Analysing Theresa May’s Florence speech, Albert Weale, Emeritus Professor of Political Theory and Public Policy at UCL, points to a series of contradictions in May’s line of argument, in what was otherwise a cogent and well crafted speech.
Theresa May was absolutely right when she spoke in Florence on 22 September. Lucidly outlining the challenges of mass migration, terrorism, global climate change, the growth of protectionism and the dangers of nuclear proliferation, she concluded that the ‘only way for us to respond to this vast array of challenges is for likeminded nations and peoples to come together and defend the international order that we have worked so hard to create – and the values of liberty, democracy, human rights and the rule of law by which we stand.’
The logic here is clear and familiar. These policy problems cross borders and require cooperation among states. By sharing their legal and administrative powers, states enhance their most important power, namely the power to shape the common life of their peoples for the better. It could not have been more clearly stated by the Prime Minister than it was. As she went on to say, ‘The profound pooling of sovereignty that is a crucial feature of the European Union permits unprecedentedly deep cooperation, which brings benefits.’
Yet, having given with one hand, May then took back with the other. For the fundamental ground of her plan to leave the single market, the customs union and the European Union was that ‘when countries are in the minority they must sometimes accept decisions they do not want, even affecting domestic matters with no market implications beyond their borders.’
How is it that such contradictory elements are to be found in a speech that is otherwise so well crafted? At least three answers come to mind.
The first is empirical. Citing the minority status of countries in EU decision making ignores the well-known fact that EU decision making, particularly at Council level, rests on the practice of unanimity, even when formally the question is one that could be decided by a qualified majority. Countries often bargain; they are seldom out-voted.
The second answer to the question can be simply stated. What may be regained formally, legal sovereignty, is lost in real terms, namely the ability to shape the conditions of common social and economic life. Take the example of single market rules. Leaving the single market notionally means that the UK can craft its own standards of environmental protection, product safety, energy performance and the like.
However, for UK exporters to the EU these freedoms are purely notional, as was admitted by May herself in her Article 50 letter, when she said that ‘that UK companies will, as they trade within the EU, have to align with rules agreed by institutions of which we are no longer a part – just as UK companies do in other overseas markets.’ In other words, freedom outside of the single market amounts to yet another set of rules requiring compliance.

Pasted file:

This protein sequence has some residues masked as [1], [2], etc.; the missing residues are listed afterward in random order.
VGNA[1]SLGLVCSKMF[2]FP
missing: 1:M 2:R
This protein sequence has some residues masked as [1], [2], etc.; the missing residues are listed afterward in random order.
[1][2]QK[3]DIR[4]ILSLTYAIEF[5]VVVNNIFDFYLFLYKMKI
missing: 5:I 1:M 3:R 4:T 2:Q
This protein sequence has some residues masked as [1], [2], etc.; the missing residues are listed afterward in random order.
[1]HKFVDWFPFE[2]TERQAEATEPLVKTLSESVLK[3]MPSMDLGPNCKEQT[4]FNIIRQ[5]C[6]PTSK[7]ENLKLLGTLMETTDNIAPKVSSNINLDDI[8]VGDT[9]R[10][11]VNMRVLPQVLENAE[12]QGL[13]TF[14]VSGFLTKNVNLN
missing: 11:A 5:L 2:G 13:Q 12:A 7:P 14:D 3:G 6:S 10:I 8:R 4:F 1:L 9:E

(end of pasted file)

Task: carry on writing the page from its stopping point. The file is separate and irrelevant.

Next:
The third issue goes to the heart of international cooperation. The restrictions on the sovereign decisions of member states of the EU stem from the logic of credible commitment in a common enterprise. Creating a well-functioning single market requires that each country can credibly commit to compliance with the agreed rules so avoiding the dangers of free-riding.
For example, if one country can drop its environmental protections and so gain a competitive advantage over other countries in the Union, no member state could rationally sign such an agreement. What is called the arrogance of the Brussels bureaucracy by the British press is simply the Commission acting as the delegated agent of the member states, anxious to ensure that the compliance those member states practise is not undermined by others.
The practical import of these propositions goes to the ‘neither Canada, nor Norway’ position that the UK government is seeking to pursue. Free trade agreements like the one with Canada are hard to negotiate, but they can be negotiated because they involve agreement in specific sectors.
By contrast, a single market is inherently a political construction. It requires participants to agree to limit their own freedoms in rule-making for a mutually beneficial limitation by others of their freedoms. Norway has a very special position. Its population is deeply divided on the EU, but it is rich enough to be able to buy agreement on single market access, knowing that its interests, except particularly on fishing, are likely to align with other Nordic states in the EU.
Contradictions reveal an emptiness of hard thinking. Imagination and creativity of the sort that May called for are fine characteristics to have. But the UK government needs above all a sober sense of responsibility and a willingness to identify the trade-offs inevitably involved in policy. Since the general election of 2015 UK government has suffered a responsibility deficit. I fear we shall discover the cost of that deficit in the next few months and years.
Albert Weale is Emeritus Professor of Political Theory and Public Policy at UCL.
This article was originally published by the UK in a Changing Europe and is reposted with permission.
Note: The views expressed in this post are those of the author, and not of the UCL European Institute, nor of UCL.